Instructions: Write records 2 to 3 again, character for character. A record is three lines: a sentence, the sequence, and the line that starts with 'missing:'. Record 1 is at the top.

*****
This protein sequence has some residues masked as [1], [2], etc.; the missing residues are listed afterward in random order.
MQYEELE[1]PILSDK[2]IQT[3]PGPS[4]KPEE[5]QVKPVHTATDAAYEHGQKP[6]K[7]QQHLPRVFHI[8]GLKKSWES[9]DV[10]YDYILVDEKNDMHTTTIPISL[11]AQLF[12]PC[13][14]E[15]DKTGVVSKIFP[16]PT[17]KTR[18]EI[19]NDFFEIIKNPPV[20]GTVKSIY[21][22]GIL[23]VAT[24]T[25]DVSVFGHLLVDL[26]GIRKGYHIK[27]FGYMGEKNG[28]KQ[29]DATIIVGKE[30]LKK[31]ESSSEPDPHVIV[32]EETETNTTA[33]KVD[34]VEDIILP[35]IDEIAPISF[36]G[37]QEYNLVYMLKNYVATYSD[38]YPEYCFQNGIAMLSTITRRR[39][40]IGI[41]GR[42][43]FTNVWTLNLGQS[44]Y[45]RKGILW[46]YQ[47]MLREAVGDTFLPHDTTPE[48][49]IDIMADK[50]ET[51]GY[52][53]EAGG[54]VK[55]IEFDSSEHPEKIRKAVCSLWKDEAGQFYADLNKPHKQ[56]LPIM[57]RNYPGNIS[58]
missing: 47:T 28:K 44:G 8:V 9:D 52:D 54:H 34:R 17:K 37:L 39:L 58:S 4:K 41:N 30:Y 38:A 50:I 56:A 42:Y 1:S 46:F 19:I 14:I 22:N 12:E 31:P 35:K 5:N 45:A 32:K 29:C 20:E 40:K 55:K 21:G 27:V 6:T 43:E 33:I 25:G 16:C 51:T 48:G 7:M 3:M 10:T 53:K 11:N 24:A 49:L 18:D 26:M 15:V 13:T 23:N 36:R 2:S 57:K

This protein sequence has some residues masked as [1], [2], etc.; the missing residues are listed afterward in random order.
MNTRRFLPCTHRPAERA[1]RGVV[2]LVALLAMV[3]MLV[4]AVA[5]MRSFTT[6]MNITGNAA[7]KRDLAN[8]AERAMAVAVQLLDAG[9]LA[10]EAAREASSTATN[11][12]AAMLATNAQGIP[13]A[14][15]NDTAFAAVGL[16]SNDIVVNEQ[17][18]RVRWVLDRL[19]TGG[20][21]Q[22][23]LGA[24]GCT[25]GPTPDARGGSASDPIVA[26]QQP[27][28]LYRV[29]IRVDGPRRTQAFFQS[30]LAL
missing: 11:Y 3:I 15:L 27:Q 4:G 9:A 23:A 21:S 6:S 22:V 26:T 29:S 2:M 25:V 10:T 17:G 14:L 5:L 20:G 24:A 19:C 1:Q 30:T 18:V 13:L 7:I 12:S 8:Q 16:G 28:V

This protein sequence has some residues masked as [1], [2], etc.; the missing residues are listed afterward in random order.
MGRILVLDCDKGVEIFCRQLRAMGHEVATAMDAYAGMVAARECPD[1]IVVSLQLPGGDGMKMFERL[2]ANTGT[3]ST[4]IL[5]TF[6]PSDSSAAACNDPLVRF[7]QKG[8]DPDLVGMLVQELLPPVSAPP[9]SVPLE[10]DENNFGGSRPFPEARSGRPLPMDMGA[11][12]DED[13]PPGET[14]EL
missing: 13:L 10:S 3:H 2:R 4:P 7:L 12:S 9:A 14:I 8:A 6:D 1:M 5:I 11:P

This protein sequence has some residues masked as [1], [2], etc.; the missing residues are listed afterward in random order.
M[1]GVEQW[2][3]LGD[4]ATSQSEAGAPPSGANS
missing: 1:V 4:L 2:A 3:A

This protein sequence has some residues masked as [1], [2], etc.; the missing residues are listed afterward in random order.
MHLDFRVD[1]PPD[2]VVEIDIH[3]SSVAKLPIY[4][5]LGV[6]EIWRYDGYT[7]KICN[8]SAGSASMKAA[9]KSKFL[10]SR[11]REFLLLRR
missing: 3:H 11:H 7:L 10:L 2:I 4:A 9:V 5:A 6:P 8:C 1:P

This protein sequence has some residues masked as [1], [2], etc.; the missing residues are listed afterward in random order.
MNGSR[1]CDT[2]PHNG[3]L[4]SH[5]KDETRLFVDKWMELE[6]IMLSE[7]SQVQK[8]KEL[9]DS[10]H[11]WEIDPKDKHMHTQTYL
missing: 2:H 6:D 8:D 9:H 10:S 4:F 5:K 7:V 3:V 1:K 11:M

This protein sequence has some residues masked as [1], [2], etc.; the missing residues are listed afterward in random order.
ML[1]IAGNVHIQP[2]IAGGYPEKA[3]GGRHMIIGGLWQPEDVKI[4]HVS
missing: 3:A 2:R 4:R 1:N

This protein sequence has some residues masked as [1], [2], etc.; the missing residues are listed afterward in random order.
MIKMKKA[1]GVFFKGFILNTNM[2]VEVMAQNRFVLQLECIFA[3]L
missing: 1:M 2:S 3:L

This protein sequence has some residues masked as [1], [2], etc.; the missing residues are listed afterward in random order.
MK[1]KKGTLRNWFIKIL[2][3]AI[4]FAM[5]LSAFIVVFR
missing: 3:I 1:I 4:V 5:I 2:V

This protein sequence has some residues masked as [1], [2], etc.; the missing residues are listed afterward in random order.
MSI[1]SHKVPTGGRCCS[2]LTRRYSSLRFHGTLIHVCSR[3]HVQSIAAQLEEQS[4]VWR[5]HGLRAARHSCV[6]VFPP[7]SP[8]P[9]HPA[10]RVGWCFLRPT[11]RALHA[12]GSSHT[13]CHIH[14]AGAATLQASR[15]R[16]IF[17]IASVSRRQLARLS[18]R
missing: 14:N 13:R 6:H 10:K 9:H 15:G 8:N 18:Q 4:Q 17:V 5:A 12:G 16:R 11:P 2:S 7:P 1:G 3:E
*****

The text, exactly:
This protein sequence has some residues masked as [1], [2], etc.; the missing residues are listed afterward in random order.
MNTRRFLPCTHRPAERA[1]RGVV[2]LVALLAMV[3]MLV[4]AVA[5]MRSFTT[6]MNITGNAA[7]KRDLAN[8]AERAMAVAVQLLDAG[9]LA[10]EAAREASSTATN[11][12]AAMLATNAQGIP[13]A[14][15]NDTAFAAVGL[16]SNDIVVNEQ[17][18]RVRWVLDRL[19]TGG[20][21]Q[22][23]LGA[24]GCT[25]GPTPDARGGSASDPIVA[26]QQP[27][28]LYRV[29]IRVDGPRRTQAFFQS[30]LAL
missing: 11:Y 3:I 15:L 27:Q 4:G 9:A 23:A 21:S 6:S 22:V 26:T 29:S 2:M 25:V 10:T 17:G 14:L 5:L 20:G 24:A 19:C 1:Q 30:T 18:V 13:L 7:I 12:S 8:Q 16:G 28:V

This protein sequence has some residues masked as [1], [2], etc.; the missing residues are listed afterward in random order.
MGRILVLDCDKGVEIFCRQLRAMGHEVATAMDAYAGMVAARECPD[1]IVVSLQLPGGDGMKMFERL[2]ANTGT[3]ST[4]IL[5]TF[6]PSDSSAAACNDPLVRF[7]QKG[8]DPDLVGMLVQELLPPVSAPP[9]SVPLE[10]DENNFGGSRPFPEARSGRPLPMDMGA[11][12]DED[13]PPGET[14]EL
missing: 13:L 10:S 3:H 2:R 4:P 7:L 12:S 9:A 14:I 8:A 6:D 1:M 5:I 11:P